Environmental Values 17(2008): 375-392. doi: 10.3197/096327108X343130
The concept of intrinsic value is often invoked to articulate objections to the genetic engineering of animals, particularly those objections that are not directed at the negative effects the technique might have on the health and welfare of the modified animals. However, this concept was not developed in the context of genetic engineering. Given this external origin, this paper critically examines the assumption that the concept of intrinsic value is suitable to articulate and justify moral objections more specifically directed at the genetic engineering of animals. I discuss four different theories of intrinsic value, two of which defend a moral concept of intrinsic value and two a non-moral one. I conclude that only a particular non-moral concept of intrinsic value is suitable to express specific objections to genetic engineering, because these objections can only be defended in the form of indirect duties regarding animals.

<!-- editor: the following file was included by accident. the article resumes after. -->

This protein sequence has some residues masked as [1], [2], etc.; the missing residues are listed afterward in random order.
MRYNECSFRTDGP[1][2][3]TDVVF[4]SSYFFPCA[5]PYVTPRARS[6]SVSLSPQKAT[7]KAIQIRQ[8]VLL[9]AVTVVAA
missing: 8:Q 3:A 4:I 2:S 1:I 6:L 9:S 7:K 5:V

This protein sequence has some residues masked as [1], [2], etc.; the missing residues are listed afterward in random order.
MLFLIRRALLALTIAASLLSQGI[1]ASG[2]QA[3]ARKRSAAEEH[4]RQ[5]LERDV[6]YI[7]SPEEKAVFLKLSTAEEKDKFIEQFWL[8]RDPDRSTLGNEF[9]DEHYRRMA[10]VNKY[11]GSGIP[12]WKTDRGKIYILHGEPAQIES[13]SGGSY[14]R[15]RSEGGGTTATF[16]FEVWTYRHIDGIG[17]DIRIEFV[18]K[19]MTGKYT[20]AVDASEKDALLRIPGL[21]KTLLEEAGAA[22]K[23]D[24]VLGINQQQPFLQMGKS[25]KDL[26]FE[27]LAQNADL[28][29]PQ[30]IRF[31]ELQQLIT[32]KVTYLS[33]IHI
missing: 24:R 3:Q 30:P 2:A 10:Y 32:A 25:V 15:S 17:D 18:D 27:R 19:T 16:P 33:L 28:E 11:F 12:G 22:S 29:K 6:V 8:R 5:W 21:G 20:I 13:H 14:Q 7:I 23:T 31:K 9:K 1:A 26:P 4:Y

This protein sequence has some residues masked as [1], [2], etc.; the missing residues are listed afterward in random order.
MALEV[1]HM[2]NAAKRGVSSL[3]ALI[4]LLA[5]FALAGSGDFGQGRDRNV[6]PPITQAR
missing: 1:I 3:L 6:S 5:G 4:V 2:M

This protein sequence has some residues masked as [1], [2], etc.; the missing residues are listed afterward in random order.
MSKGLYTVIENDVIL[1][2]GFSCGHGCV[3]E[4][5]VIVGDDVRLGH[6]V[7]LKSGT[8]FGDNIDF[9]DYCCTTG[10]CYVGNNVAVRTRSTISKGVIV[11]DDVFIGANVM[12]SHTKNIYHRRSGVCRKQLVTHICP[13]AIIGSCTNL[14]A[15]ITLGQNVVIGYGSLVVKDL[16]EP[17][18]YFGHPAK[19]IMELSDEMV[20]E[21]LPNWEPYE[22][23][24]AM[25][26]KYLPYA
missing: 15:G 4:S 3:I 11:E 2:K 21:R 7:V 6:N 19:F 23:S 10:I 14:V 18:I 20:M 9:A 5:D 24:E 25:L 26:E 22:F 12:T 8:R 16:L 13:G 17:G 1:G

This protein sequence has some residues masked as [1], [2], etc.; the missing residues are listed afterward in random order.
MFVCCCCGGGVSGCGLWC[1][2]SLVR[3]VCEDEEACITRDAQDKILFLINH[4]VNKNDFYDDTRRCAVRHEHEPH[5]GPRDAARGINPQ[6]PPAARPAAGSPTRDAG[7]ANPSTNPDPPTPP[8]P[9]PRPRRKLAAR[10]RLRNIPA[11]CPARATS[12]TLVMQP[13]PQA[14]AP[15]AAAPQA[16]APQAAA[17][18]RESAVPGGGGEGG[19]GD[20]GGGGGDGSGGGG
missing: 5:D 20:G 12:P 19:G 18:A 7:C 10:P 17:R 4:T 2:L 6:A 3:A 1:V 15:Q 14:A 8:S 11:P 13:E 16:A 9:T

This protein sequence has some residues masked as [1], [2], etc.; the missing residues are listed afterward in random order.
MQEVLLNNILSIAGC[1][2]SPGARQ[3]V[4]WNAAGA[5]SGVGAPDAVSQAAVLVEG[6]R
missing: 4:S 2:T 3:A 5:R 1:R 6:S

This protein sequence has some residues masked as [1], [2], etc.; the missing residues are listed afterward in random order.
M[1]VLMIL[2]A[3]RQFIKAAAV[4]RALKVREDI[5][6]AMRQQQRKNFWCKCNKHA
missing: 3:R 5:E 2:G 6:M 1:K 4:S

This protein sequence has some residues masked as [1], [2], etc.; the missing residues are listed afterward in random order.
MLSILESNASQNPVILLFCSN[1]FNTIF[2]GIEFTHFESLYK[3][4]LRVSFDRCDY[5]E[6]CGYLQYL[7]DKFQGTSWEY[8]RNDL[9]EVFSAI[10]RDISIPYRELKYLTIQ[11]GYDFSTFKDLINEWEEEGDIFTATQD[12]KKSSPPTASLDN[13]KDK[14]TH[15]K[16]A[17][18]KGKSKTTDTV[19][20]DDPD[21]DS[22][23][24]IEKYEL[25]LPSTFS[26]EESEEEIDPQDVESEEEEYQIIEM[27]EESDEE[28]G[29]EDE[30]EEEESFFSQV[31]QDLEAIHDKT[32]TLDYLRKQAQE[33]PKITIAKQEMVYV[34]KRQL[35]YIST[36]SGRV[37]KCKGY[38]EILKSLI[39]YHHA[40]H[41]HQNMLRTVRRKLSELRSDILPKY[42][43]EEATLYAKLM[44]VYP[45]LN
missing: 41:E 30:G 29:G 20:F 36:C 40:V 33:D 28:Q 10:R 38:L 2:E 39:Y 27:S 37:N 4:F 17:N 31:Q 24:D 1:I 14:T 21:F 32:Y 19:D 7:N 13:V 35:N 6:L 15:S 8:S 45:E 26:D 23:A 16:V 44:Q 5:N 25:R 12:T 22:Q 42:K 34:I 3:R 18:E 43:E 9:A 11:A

Biocentrism, genetic engineering, intrinsic value, telos, zoocentrism
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